“He had terrible bad habits. He had a diet largely of sausages and waffles. A lot of people think or imagine that your good habits and bad habits contribute to your longevity. But we often find it is in the genes rather than lifestyle.”

Coles, who helped with Johnson’s autopsy, spoke enthusiastically of his “clean as a whistle” organs, which more closely resembled those of a spry 50- or 60-year-old than a man born in the nineteenth century.

My first and only thought upon reading this: you lucky bastard. Why am I bothering with tempeh and broccoli? All I can do is swim futilely against my traitorous crappy genes in a race to hold back diabetes, cancer and heart disease, while guys like Johnson wallow in pork fat.

Of course, there is plenty of data to show that bad habits generally catch up with you. Ol’ Mr. Johnson just slipped through the cracks. But researchers in the field of longevity admit that they still can’t figure out what makes one person live longer than another.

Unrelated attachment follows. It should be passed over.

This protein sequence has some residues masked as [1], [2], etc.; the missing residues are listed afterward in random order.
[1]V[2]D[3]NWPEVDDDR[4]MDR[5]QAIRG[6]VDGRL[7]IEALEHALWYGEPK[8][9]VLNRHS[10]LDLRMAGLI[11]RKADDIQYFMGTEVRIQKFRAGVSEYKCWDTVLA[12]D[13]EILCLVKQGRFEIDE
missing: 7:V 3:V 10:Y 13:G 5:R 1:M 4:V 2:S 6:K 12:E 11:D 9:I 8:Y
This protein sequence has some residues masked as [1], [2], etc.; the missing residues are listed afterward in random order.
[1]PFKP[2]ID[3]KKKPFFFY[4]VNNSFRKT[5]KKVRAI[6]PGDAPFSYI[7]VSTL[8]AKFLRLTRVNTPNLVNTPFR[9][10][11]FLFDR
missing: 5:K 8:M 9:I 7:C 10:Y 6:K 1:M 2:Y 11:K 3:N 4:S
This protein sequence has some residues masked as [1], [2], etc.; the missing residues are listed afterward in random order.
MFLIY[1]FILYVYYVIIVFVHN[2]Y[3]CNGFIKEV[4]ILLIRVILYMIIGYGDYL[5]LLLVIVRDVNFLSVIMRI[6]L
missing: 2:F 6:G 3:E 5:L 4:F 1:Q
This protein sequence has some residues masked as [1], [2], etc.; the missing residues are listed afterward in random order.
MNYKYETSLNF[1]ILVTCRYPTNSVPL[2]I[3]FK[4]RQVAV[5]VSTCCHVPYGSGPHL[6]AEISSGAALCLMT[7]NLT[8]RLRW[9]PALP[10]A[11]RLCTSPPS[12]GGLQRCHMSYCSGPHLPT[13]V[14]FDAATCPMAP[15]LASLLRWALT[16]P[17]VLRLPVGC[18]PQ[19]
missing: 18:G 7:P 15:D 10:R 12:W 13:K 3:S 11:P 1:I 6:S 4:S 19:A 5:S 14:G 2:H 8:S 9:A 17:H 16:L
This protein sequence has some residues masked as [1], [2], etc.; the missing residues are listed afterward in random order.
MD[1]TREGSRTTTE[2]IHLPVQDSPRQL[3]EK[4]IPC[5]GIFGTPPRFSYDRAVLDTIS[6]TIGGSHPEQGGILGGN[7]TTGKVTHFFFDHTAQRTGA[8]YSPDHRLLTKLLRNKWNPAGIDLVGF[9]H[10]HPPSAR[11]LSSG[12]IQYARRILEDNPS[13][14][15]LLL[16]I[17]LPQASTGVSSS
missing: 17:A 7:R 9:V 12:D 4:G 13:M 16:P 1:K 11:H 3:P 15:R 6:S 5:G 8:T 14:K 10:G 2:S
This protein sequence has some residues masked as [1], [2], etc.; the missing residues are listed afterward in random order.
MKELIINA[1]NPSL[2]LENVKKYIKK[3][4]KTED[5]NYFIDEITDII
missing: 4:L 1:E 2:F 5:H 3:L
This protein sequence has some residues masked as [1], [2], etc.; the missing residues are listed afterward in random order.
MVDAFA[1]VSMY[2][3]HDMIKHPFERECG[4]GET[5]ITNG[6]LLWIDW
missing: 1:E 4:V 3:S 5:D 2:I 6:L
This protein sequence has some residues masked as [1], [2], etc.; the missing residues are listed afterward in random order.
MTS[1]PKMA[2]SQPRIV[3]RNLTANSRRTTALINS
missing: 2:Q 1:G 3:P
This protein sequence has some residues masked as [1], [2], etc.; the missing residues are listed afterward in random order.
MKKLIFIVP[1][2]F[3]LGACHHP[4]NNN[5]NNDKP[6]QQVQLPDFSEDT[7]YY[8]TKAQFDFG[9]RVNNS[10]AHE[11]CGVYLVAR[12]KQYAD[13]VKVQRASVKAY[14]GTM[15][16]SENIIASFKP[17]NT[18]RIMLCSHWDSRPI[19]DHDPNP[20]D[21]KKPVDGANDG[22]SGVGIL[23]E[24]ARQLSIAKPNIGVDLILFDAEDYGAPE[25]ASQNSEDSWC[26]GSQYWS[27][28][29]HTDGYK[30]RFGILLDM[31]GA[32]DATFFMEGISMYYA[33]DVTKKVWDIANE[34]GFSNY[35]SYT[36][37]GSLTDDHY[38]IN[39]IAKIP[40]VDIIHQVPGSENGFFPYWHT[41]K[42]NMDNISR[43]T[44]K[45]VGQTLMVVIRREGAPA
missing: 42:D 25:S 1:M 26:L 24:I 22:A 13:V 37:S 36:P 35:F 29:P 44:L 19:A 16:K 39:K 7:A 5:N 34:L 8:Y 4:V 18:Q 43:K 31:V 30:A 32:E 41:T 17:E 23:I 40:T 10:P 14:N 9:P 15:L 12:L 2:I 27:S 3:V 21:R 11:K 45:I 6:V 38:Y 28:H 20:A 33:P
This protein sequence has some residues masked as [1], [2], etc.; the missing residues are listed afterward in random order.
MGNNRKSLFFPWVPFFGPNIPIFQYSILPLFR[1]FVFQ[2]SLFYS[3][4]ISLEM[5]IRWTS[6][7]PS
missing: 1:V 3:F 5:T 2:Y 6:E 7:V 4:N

Omakase Ice Cream Layer Cake From Beyond Pluto

You can get customized ice cream cakes at Sketch Ice, but put yourself in the chef’s hands and you may get something like the meringue-frosted olallieberry temple of beauty Morton the Mousse is raving over. This “chef’s choice” cake features seasonal olallieberry ice cream, vanilla ice cream, and Straus yogurt ice cream, layered with vanilla cake. The meringue frosting is hard to believe–not the tasteless, soggy horror you may associate with, for example, Marie Calendar’s. The texture and taste are reminiscent of a barely-toasted marshmallow, but less sticky and less sweet, frozen perfectly firm. This may be the best cake Morton has ever eaten. He even learned how to post pictures on Chowhound because he feels that mere words don’t do it justice. It costs $45 and probably should feed nine…but in real life, it dangerously overfeeds six. All ice cream cakes are made to order and must be ordered two days in advance (they come in two larger sizes, too).